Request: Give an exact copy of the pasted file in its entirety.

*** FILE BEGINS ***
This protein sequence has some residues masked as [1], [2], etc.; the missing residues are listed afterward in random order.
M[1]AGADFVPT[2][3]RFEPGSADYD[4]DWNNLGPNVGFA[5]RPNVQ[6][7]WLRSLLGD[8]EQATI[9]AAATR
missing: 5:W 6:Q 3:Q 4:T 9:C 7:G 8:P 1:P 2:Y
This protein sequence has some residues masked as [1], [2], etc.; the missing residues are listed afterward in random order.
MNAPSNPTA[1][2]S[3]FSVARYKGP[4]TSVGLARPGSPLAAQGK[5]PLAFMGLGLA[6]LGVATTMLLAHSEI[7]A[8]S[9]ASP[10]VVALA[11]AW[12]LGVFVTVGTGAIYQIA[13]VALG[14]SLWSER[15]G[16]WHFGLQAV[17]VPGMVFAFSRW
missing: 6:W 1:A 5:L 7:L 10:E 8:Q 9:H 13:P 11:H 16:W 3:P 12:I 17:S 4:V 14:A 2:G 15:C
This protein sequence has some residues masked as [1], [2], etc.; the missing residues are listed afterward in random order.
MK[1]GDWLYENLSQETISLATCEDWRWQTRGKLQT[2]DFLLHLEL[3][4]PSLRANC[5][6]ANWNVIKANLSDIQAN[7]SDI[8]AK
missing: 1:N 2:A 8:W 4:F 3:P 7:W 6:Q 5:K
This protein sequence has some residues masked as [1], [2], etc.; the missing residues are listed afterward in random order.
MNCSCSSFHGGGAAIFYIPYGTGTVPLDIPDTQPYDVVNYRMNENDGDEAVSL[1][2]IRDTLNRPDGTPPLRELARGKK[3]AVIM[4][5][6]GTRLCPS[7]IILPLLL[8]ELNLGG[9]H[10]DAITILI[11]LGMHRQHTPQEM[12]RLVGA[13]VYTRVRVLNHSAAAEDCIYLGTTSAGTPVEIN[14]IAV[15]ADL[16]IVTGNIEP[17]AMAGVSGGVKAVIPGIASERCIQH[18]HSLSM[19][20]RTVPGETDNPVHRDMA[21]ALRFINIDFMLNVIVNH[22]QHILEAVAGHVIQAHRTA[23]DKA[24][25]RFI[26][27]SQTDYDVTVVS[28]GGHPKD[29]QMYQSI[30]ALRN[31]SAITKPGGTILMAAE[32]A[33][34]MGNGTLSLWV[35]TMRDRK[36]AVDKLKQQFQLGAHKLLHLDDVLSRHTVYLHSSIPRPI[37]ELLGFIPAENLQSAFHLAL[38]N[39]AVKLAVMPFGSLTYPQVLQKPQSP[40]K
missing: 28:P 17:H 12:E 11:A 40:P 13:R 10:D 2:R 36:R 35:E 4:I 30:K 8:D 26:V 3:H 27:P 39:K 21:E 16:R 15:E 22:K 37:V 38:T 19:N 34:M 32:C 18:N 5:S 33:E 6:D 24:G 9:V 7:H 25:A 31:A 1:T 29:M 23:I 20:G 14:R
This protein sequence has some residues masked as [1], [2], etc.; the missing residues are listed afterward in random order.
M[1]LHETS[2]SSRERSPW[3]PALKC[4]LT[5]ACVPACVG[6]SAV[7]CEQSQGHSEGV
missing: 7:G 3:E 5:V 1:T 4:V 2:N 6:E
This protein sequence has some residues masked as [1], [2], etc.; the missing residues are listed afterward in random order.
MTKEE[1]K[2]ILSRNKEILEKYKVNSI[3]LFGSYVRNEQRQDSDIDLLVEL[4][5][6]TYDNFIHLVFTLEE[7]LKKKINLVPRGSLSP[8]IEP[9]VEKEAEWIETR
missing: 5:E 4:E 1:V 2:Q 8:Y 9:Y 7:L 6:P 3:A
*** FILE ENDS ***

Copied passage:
This protein sequence has some residues masked as [1], [2], etc.; the missing residues are listed afterward in random order.
M[1]AGADFVPT[2][3]RFEPGSADYD[4]DWNNLGPNVGFA[5]RPNVQ[6][7]WLRSLLGD[8]EQATI[9]AAATR
missing: 5:W 6:Q 3:Q 4:T 9:C 7:G 8:P 1:P 2:Y
This protein sequence has some residues masked as [1], [2], etc.; the missing residues are listed afterward in random order.
MNAPSNPTA[1][2]S[3]FSVARYKGP[4]TSVGLARPGSPLAAQGK[5]PLAFMGLGLA[6]LGVATTMLLAHSEI[7]A[8]S[9]ASP[10]VVALA[11]AW[12]LGVFVTVGTGAIYQIA[13]VALG[14]SLWSER[15]G[16]WHFGLQAV[17]VPGMVFAFSRW
missing: 6:W 1:A 5:L 7:L 10:E 8:Q 9:H 13:P 11:H 16:W 3:P 12:I 17:S 4:V 14:A 2:G 15:C
This protein sequence has some residues masked as [1], [2], etc.; the missing residues are listed afterward in random order.
MK[1]GDWLYENLSQETISLATCEDWRWQTRGKLQT[2]DFLLHLEL[3][4]PSLRANC[5][6]ANWNVIKANLSDIQAN[7]SDI[8]AK
missing: 1:N 2:A 8:W 4:F 3:P 7:W 6:Q 5:K
This protein sequence has some residues masked as [1], [2], etc.; the missing residues are listed afterward in random order.
MNCSCSSFHGGGAAIFYIPYGTGTVPLDIPDTQPYDVVNYRMNENDGDEAVSL[1][2]IRDTLNRPDGTPPLRELARGKK[3]AVIM[4][5][6]GTRLCPS[7]IILPLLL[8]ELNLGG[9]H[10]DAITILI[11]LGMHRQHTPQEM[12]RLVGA[13]VYTRVRVLNHSAAAEDCIYLGTTSAGTPVEIN[14]IAV[15]ADL[16]IVTGNIEP[17]AMAGVSGGVKAVIPGIASERCIQH[18]HSLSM[19][20]RTVPGETDNPVHRDMA[21]ALRFINIDFMLNVIVNH[22]QHILEAVAGHVIQAHRTA[23]DKA[24][25]RFI[26][27]SQTDYDVTVVS[28]GGHPKD[29]QMYQSI[30]ALRN[31]SAITKPGGTILMAAE[32]A[33][34]MGNGTLSLWV[35]TMRDRK[36]AVDKLKQQFQLGAHKLLHLDDVLSRHTVYLHSSIPRPI[37]ELLGFIPAENLQSAFHLAL[38]N[39]AVKLAVMPFGSLTYPQVLQKPQSP[40]K
missing: 28:P 17:H 12:E 11:A 40:P 13:R 10:D 2:R 36:R 35:E 4:I 30:K 8:D 26:V 3:H 27:P 39:K 21:E 16:R 15:E 22:K 37:V 38:T 19:N 34:M 32:C 18:N 5:S 33:E 6:D 24:G 9:V 7:H 25:A 31:A 1:T 29:M 23:I 20:G 14:R
This protein sequence has some residues masked as [1], [2], etc.; the missing residues are listed afterward in random order.
M[1]LHETS[2]SSRERSPW[3]PALKC[4]LT[5]ACVPACVG[6]SAV[7]CEQSQGHSEGV
missing: 7:G 3:E 5:V 1:T 4:V 2:N 6:E
This protein sequence has some residues masked as [1], [2], etc.; the missing residues are listed afterward in random order.
MTKEE[1]K[2]ILSRNKEILEKYKVNSI[3]LFGSYVRNEQRQDSDIDLLVEL[4][5][6]TYDNFIHLVFTLEE[7]LKKKINLVPRGSLSP[8]IEP[9]VEKEAEWIETR
missing: 5:E 4:E 1:V 2:Q 8:Y 9:Y 7:L 6:P 3:A